Supporters embrace Trump during Lowcountry campaign appearance
Summerville, S.C.- Donald Trump didn’t have much convincing to do as he spoke to a crowd of supporters Monday during a re-election rally at a boat manufacturing facility in Dorchester County. Many wore shirts and pins with Trump’s mugshot reading, “wanted for president”.
The former president thanked Gov. Henry McMaster for his unwavering support as well as several South Carolina politicians in the audience who’d just announced their endorsement, including S.C. Attorney General Alan Wilson and Secretary of State Mark Hammond.
“With their help, we’re going to win the South Carolina primary by a lot,” Trump said.
Trump then launched into a speech attacking President Joe Biden, his policies and the economy.
He also made promises about what he would do if re-elected president like deport undocumented immigrants, get rid of the federal Department of Education and ban gender affirming surgery for minors.
He said beginning “day one”, he would pull federal funding from certain schools.
“Any school pushing critical race theory, transgender insanity and other inappropriate racial, sexual or political content onto the heads of our children,” Trump said.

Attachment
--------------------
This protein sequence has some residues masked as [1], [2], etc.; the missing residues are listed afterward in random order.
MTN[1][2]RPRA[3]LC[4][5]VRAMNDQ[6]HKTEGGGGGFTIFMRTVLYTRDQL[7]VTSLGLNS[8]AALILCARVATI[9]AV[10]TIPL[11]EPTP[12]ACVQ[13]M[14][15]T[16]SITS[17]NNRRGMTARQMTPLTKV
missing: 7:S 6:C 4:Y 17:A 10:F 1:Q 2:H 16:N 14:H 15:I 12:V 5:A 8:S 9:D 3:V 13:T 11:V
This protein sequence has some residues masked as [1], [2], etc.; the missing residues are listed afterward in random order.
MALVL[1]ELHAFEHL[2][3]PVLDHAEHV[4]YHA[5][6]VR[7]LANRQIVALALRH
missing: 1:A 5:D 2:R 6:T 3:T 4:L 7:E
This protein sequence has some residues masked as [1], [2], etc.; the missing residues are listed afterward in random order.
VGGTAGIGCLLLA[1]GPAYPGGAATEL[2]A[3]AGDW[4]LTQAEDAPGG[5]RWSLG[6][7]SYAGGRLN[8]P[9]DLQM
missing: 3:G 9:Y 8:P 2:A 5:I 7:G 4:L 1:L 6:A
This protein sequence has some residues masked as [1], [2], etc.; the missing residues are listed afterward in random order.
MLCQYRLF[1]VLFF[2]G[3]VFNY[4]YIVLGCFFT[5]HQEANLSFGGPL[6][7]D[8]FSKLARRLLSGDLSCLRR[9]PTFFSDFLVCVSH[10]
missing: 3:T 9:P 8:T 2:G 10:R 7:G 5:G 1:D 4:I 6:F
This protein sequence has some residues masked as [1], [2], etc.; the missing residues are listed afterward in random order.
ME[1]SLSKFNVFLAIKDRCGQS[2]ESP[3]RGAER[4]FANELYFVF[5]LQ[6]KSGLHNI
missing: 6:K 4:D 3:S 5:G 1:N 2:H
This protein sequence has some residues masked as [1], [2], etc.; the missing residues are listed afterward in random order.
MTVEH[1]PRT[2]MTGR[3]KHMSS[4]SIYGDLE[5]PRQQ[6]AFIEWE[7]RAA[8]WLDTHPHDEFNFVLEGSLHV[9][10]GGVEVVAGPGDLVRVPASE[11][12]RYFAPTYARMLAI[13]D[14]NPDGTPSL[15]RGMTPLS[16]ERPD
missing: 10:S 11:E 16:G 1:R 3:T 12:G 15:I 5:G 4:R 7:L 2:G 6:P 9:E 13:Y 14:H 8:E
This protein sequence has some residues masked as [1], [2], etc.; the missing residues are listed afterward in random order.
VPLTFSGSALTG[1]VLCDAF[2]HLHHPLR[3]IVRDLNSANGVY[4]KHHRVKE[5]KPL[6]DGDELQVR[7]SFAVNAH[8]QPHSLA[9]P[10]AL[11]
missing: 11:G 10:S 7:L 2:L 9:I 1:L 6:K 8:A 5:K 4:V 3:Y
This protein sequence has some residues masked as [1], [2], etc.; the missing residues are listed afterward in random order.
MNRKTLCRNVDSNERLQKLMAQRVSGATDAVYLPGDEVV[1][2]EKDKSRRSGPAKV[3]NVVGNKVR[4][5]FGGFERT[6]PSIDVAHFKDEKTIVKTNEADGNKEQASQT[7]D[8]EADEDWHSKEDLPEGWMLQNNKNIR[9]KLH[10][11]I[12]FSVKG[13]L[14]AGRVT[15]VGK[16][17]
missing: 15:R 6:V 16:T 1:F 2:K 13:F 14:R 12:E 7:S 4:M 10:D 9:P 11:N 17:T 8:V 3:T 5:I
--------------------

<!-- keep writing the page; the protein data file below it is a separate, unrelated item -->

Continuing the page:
It’s the kind of message Cyndi Roberts of Colleton County waited to hear. She’s the county’s chapter chair for the group “Moms for Liberty”, an organization that says it defends parental rights, but the Southern Poverty Law Center has listed as extremist.
Roberts said, for her, there is one issue that stands above the rest.
“It’s the transgender, the LGBTQ in our schools as far as the indoctrination is concerned,” she said.
Roberts has long supported Trump and will do so again, even over homegrown rivals former Gov. Nikki Haley and U.S. Senator Tim Scott. It’s not their time she said.
As for the indictments against Trump for allegedly mishandling classified documents and trying to turn over the 2020 election, he briefly addressed and dismissed them.
“Every time we get a good poll, we get indicted,” he said.
Michael Radhs, who moved to the Lowcountry from Wisconsin more than a decade ago, has Trump’s mugshot pinned to his chest. He believes the 2020 election was rigged and sees nothing wrong with the January 6th U.S. Capitol riots.
“I wish I’d gone,” Radhs said. “That’s our house. We have the right to take that back.”
Radhs said he would never vote for Haley or Scott because they’re politicians. The Republican rivals call the Lowcountry home, but polls show Trump has large leads over both.
Before speaking in Summerville Monday, Trump also stopped at his campaign office in North Charleston as well as the Palmetto State Armory.